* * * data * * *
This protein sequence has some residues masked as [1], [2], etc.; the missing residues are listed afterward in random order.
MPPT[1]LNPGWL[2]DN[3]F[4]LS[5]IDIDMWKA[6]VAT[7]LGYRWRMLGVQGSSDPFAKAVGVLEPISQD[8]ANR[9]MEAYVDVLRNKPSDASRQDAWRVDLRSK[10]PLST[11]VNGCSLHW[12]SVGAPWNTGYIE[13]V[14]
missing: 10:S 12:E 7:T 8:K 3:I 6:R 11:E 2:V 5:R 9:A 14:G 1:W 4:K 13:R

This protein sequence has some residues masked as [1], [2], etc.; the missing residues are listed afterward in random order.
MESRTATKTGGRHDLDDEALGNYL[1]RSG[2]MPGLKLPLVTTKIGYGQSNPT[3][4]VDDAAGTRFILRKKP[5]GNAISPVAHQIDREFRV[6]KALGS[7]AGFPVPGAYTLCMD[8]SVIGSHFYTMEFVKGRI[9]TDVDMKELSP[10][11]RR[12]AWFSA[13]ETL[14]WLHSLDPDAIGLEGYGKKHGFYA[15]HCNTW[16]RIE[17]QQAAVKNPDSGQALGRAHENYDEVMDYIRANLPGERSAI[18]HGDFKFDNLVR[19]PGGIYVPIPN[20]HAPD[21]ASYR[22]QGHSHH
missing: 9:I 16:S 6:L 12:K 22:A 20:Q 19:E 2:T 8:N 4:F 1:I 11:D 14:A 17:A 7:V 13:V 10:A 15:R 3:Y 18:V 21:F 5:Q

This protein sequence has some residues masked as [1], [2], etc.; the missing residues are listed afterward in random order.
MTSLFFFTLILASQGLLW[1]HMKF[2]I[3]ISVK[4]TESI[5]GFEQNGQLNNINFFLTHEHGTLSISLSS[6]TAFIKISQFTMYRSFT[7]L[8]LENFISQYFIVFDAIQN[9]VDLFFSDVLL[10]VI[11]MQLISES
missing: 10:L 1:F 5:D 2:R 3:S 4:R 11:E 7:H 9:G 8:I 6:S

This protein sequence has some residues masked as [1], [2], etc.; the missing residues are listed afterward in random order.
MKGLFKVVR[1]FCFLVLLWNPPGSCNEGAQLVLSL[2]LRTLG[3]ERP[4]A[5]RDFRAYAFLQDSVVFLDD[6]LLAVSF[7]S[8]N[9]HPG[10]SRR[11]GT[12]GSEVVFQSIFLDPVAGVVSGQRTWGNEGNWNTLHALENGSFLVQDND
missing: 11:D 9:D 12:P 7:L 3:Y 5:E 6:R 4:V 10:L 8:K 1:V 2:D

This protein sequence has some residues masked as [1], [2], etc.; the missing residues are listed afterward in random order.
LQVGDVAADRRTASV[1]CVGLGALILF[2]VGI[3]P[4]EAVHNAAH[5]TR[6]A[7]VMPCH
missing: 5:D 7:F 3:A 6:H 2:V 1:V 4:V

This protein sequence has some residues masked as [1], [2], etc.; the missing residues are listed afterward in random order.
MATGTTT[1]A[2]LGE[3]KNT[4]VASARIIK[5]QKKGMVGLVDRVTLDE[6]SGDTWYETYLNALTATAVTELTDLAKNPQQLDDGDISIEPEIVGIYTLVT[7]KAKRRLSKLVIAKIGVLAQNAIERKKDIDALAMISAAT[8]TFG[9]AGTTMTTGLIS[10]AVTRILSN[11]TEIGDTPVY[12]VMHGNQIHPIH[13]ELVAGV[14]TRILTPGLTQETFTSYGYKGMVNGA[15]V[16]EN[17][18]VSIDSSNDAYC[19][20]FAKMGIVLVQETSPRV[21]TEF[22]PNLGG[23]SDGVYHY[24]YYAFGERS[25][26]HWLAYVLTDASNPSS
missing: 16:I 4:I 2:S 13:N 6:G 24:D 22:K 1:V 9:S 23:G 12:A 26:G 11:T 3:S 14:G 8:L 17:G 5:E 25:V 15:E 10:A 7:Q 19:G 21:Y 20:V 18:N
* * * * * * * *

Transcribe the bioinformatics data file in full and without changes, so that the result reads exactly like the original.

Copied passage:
This protein sequence has some residues masked as [1], [2], etc.; the missing residues are listed afterward in random order.
MPPT[1]LNPGWL[2]DN[3]F[4]LS[5]IDIDMWKA[6]VAT[7]LGYRWRMLGVQGSSDPFAKAVGVLEPISQD[8]ANR[9]MEAYVDVLRNKPSDASRQDAWRVDLRSK[10]PLST[11]VNGCSLHW[12]SVGAPWNTGYIE[13]V[14]
missing: 10:S 12:E 7:T 8:K 3:I 6:R 11:E 2:V 5:R 9:A 14:G 1:W 4:K 13:R

This protein sequence has some residues masked as [1], [2], etc.; the missing residues are listed afterward in random order.
MESRTATKTGGRHDLDDEALGNYL[1]RSG[2]MPGLKLPLVTTKIGYGQSNPT[3][4]VDDAAGTRFILRKKP[5]GNAISPVAHQIDREFRV[6]KALGS[7]AGFPVPGAYTLCMD[8]SVIGSHFYTMEFVKGRI[9]TDVDMKELSP[10][11]RR[12]AWFSA[13]ETL[14]WLHSLDPDAIGLEGYGKKHGFYA[15]HCNTW[16]RIE[17]QQAAVKNPDSGQALGRAHENYDEVMDYIRANLPGERSAI[18]HGDFKFDNLVR[19]PGGIYVPIPN[20]HAPD[21]ASYR[22]QGHSHH
missing: 9:I 16:S 6:L 12:K 22:A 20:Q 19:E 2:T 8:N 4:F 1:I 11:D 14:A 17:A 7:V 13:V 10:A 15:R 3:Y 18:V 21:F 5:Q

This protein sequence has some residues masked as [1], [2], etc.; the missing residues are listed afterward in random order.
MTSLFFFTLILASQGLLW[1]HMKF[2]I[3]ISVK[4]TESI[5]GFEQNGQLNNINFFLTHEHGTLSISLSS[6]TAFIKISQFTMYRSFT[7]L[8]LENFISQYFIVFDAIQN[9]VDLFFSDVLL[10]VI[11]MQLISES
missing: 10:L 1:F 5:D 2:R 3:S 4:R 11:E 7:H 9:G 8:I 6:S

This protein sequence has some residues masked as [1], [2], etc.; the missing residues are listed afterward in random order.
MKGLFKVVR[1]FCFLVLLWNPPGSCNEGAQLVLSL[2]LRTLG[3]ERP[4]A[5]RDFRAYAFLQDSVVFLDD[6]LLAVSF[7]S[8]N[9]HPG[10]SRR[11]GT[12]GSEVVFQSIFLDPVAGVVSGQRTWGNEGNWNTLHALENGSFLVQDND
missing: 11:D 9:D 12:P 7:L 3:Y 5:E 6:R 4:V 10:L 8:K 1:V 2:D

This protein sequence has some residues masked as [1], [2], etc.; the missing residues are listed afterward in random order.
LQVGDVAADRRTASV[1]CVGLGALILF[2]VGI[3]P[4]EAVHNAAH[5]TR[6]A[7]VMPCH
missing: 5:D 7:F 3:A 6:H 2:V 1:V 4:V

This protein sequence has some residues masked as [1], [2], etc.; the missing residues are listed afterward in random order.
MATGTTT[1]A[2]LGE[3]KNT[4]VASARIIK[5]QKKGMVGLVDRVTLDE[6]SGDTWYETYLNALTATAVTELTDLAKNPQQLDDGDISIEPEIVGIYTLVT[7]KAKRRLSKLVIAKIGVLAQNAIERKKDIDALAMISAAT[8]TFG[9]AGTTMTTGLIS[10]AVTRILSN[11]TEIGDTPVY[12]VMHGNQIHPIH[13]ELVAGV[14]TRILTPGLTQETFTSYGYKGMVNGA[15]V[16]EN[17][18]VSIDSSNDAYC[19][20]FAKMGIVLVQETSPRV[21]TEF[22]PNLGG[23]SDGVYHY[24]YYAFGERS[25][26]HWLAYVLTDASNPSS
missing: 16:I 4:I 2:S 13:N 6:G 24:D 22:K 1:V 9:S 23:G 12:A 26:G 11:T 3:S 14:G 8:L 17:G 5:E 25:V 15:E 10:A 7:Q 19:G 21:Y 20:V 18:N